Water is essential to your body—so what happens when you don’t get enough?
Our bodies need water. Without water, our bodies cannot properly perform the functions that keep us going. In mild cases of dehydration, it’s bothersome. But when your body consistently has no water, it could be detrimental to your health. That’s why it’s important to know the signs of dehydration, its effects, the proper amount of water to drink, and easy ways you can stay hydrated.
How To Know You’re Dehydrated
Essentially, dehydration is when your body excessively loses water and it is not being supplemented. Throughout the day, your body can lose water naturally by sweating, urinating, taking certain medications, and other processes. This is completely fine and natural. The problem occurs when we don’t drink enough water to supplement this loss. Signs of dehydration include:
- Fatigue or muscle cramps/weakness
- Less frequent urination or dark urine
Effects of Being Dehydrated
Dehydration can affect the body and mind. Because the body is made up of about 60% water, any loss of water can be serious. Water helps protect organs, flush out waste and toxins, and carry oxygen and nutrients to cells. This means that whenever you are dehydrated, serious health problems can ensue. These include:
- Kidney and urinary issues
- Loss of consciousness
- Hypovolemic shock
- Intestinal failure
How Much Water Should You Drink?
Most of us have heard that drinking 8 cups of water a day is the way to go. However, recent evidence and studies suggest that 8 cups a day is not necessarily the right amount. The U.S. National Academies of Sciences, Engineering, and Medicine determined that 8 cups a day is simply not enough. They recommend women to drink about 11 cups and men to drink about 15 cups.
How much water you drink truly depends on different factors. You might be a man that only requires 11 cups or a woman that needs 17. Factors to determine this include your diet, where you live, your height and weight, the temperature or season, how active you are, and more. For example, if you live in a hot, humid region like Florida, you’ll probably need to be drinking more water than someone who lives in Minnesota. Similarly, if you are very active and sweat a lot, you need more water.
Your diet plays an important role in hydration as well. If you drink a lot of caffeine or consume a lot of salty or sugary foods, you’ll have to drink more water. On the other hand, if you eat hydrating foods like fruits and vegetables, you might not need more water. Generally, diet accounts for about 20% of the hydration you need a day.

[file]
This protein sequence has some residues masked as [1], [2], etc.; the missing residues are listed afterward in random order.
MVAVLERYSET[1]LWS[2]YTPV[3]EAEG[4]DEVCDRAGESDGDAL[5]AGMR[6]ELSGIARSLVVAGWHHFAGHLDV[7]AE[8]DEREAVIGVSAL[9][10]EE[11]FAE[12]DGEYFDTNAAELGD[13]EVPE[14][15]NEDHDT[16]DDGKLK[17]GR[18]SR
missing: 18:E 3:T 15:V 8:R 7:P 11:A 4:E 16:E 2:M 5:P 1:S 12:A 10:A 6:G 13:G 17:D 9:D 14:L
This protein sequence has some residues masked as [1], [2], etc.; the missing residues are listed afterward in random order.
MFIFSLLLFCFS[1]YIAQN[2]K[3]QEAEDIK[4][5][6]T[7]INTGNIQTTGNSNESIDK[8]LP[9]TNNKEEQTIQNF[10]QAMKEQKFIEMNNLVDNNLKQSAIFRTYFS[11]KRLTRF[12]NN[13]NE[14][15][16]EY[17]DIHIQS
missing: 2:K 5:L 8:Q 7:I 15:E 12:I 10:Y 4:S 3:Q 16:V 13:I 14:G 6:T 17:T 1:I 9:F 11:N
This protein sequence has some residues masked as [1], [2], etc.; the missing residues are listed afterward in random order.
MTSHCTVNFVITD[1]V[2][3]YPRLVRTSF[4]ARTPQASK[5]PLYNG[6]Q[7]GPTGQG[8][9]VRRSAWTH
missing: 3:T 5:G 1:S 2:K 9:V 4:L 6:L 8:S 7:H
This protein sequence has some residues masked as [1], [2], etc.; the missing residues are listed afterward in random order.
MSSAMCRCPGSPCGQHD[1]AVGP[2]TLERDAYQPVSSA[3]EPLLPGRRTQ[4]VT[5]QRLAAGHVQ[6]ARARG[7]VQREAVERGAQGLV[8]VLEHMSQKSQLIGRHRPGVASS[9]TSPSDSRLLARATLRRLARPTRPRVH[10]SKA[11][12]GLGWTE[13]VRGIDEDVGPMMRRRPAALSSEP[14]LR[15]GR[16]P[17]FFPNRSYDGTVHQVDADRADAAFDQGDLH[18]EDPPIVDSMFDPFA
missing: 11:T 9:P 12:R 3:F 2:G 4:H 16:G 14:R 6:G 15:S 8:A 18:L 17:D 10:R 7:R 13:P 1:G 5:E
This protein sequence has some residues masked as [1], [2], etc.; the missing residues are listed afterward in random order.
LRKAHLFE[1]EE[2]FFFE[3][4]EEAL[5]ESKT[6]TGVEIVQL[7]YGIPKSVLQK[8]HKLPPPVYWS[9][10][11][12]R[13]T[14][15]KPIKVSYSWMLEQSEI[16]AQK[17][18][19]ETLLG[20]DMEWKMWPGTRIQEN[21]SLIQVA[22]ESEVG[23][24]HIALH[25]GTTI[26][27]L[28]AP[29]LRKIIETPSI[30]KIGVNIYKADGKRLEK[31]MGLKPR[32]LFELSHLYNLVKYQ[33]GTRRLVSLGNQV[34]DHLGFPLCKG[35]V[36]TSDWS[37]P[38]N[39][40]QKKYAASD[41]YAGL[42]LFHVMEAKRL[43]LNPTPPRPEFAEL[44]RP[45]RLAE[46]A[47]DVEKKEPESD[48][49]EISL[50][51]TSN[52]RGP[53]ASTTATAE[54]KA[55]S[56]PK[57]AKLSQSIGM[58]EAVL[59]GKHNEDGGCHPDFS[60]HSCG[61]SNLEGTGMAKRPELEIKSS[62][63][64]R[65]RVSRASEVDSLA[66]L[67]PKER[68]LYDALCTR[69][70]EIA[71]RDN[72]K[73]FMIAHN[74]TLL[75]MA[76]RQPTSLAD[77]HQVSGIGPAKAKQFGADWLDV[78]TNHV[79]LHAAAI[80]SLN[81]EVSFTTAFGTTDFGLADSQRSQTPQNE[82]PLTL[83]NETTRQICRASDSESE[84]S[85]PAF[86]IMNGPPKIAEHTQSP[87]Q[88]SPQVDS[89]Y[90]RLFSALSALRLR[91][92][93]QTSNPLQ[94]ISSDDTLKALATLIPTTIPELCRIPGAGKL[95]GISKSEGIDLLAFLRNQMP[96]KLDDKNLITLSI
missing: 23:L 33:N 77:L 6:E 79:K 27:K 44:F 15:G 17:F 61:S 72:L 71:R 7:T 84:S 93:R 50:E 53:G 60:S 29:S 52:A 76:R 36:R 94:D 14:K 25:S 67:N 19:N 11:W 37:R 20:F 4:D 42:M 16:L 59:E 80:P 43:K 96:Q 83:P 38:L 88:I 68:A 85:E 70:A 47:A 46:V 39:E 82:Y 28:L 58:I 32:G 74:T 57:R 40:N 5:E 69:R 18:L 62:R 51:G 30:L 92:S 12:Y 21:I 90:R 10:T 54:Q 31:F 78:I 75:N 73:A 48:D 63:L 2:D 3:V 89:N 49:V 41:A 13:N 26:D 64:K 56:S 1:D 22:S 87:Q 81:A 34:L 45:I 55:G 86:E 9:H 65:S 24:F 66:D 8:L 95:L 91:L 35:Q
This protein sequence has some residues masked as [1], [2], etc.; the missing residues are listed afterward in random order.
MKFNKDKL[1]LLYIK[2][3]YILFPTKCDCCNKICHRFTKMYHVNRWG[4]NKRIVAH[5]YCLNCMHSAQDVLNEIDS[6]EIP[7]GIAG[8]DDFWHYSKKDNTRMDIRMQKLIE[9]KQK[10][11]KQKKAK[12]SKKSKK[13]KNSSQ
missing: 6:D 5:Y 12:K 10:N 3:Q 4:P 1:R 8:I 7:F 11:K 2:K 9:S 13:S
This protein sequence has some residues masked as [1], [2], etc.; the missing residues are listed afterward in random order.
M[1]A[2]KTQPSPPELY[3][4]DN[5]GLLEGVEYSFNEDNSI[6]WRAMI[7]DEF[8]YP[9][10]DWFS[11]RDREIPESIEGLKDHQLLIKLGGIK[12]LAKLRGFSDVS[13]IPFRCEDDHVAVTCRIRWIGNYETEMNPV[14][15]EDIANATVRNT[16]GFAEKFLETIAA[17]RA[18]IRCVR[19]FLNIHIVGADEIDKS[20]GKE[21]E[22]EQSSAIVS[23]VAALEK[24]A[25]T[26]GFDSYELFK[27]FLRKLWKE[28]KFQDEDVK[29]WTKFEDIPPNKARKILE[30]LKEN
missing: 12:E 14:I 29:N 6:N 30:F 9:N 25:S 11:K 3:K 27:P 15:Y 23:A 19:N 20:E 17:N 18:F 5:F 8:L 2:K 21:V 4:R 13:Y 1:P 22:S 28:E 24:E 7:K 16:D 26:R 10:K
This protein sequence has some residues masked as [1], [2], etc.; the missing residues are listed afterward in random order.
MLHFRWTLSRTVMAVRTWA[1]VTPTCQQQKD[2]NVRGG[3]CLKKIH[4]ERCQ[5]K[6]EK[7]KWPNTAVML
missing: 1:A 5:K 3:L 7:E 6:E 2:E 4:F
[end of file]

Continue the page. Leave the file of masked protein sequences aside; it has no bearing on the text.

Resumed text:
Easy Ways to Stay Hydrated
Staying hydrated doesn’t have to be hard! There are many easy hacks to add more water to your day—without constantly chugging water bottles.
Flavor Your Water
Perhaps one of the easiest ways to drink the amount of water you need is to flavor it. Many people don’t drink enough water because they don’t like the taste, or lack thereof. To combat this, you can flavor your water. This makes drinking water exciting and can motivate you to up your water intake. Ways to flavor your water are by infusing it with some fruit or adding flavored powder packs into it. A88CBD™ has a wide variety of flavored CBD powder packs to add to water. The best part? They’re all-natural, vegan, and have zero calories.
Eat Hydrating Foods
As mentioned earlier, hydrating foods can help you get the water you need. Many hydrating foods are often inexpensive and require little to no preparation, making them super convenient to eat. Hydrating foods include watermelon, strawberries, orange, cucumbers, lettuce, peaches, and skim milk.
Get A Water Bottle With Ounce Measures
Sometimes, people don’t get enough water because they don’t know how much they’ve had. The amount of water we need does not always depend on our thirst levels. That’s why many people assume that if they’re not thirsty, they do not need water. When you get a water bottle with ounce measures, you can actively see how much water you’ve drunk and how much more you need.
In cases of extreme dehydration or chronic dehydration, contact your doctor.